Business Formation And Succession Planning
When you start a new business, you have many concerns. Operational needs will occupy much of your day. While all of that is necessary, you should not neglect the topic of the choice of legal entity your business assumes.
The type of entity your business takes will have significant implications for management structure, regulatory reporting and taxes, so it is worthwhile to discuss these matters with an attorney very early in the life of your business. You have to make certain everything is done correctly and is accurate. It must be created properly, as rectifying mistakes later can be costly. Morris Estate Planning Attorneys is skilled at counseling new business owners on these matters.
How Do You Choose Your Businesses Legal Entity?
There are a number of choices available for most businesses. There are sole proprietorships, corporations, limited liability companies, partnerships and variations of these entities. The reason you want to speak with one of our attorneys, before you decide, is that each of these forms has different elements that may make it more or less attractive for your business.
If you operate a small business with no employees, assuming corporate status may bring with it too many reporting requirements and be cumbersome. An LLC has many advantages, including protection from personal liability for business debts, but you want your operating agreement to be appropriately designed for your business. Our attorneys can help you with this decisional process and draw up the proper documents for your choice.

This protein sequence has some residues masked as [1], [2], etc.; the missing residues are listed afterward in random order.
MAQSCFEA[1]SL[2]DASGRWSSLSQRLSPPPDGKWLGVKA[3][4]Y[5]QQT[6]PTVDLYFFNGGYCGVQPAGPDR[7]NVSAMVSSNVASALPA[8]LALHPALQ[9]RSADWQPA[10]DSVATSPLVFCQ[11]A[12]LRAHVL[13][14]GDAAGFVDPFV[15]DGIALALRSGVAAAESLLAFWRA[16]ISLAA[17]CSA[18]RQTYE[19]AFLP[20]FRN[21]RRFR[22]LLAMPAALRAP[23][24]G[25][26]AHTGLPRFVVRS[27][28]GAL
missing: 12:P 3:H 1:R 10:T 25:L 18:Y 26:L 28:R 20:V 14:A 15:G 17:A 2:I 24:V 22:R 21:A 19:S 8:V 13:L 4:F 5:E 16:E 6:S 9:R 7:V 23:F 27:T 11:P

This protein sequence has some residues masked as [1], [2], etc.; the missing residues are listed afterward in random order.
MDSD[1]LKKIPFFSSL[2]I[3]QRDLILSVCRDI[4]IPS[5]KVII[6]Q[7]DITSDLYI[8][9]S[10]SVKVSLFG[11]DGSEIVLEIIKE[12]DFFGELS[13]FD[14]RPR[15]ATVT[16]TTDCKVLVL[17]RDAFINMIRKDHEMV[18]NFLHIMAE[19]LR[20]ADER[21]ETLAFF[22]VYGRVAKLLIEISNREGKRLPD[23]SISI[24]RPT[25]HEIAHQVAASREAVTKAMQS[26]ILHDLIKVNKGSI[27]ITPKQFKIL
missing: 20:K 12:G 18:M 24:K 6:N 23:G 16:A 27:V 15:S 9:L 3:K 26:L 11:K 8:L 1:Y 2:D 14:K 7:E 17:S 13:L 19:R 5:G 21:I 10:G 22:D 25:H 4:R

Many attempt to use a template they find on the Internet and fail to realize the must adhere to the formalities of the corporate entity, lack bylaws, do not report minutes of meetings or fail create a proper operating agreement. We can ensure you have a complete entity, with all of the requisite elements in place to prevent these difficulties from later hobbling your business.
Do You Have A Business Succession Plan?
Business formation issues are important, but business succession planning is equally as important. You will not live forever, and accidents and illness can strike at anytime. While it may seem very abstract to be planning to leave or sell a business, at a time when you are just beginning, there are compelling arguments that this is the best time to create such a plan.
Having a comprehensive business succession plan in place from the beginning both sets proper expectations. It removes elements of uncertainty and the potential for surprise and upset among your partners, managers and owners. Doing it early in the life of your business also means that should an unforeseen event like a car accident occur your business would not be thrown into a state of disarray by the loss or incapacity.
If you have a family business, a succession plan can help prevent disagreements or misunderstandings from crippling your business. Family businesses are not immune from conflict and because of the presence of personal issues overlaying business matters, a detailed succession plan is essential.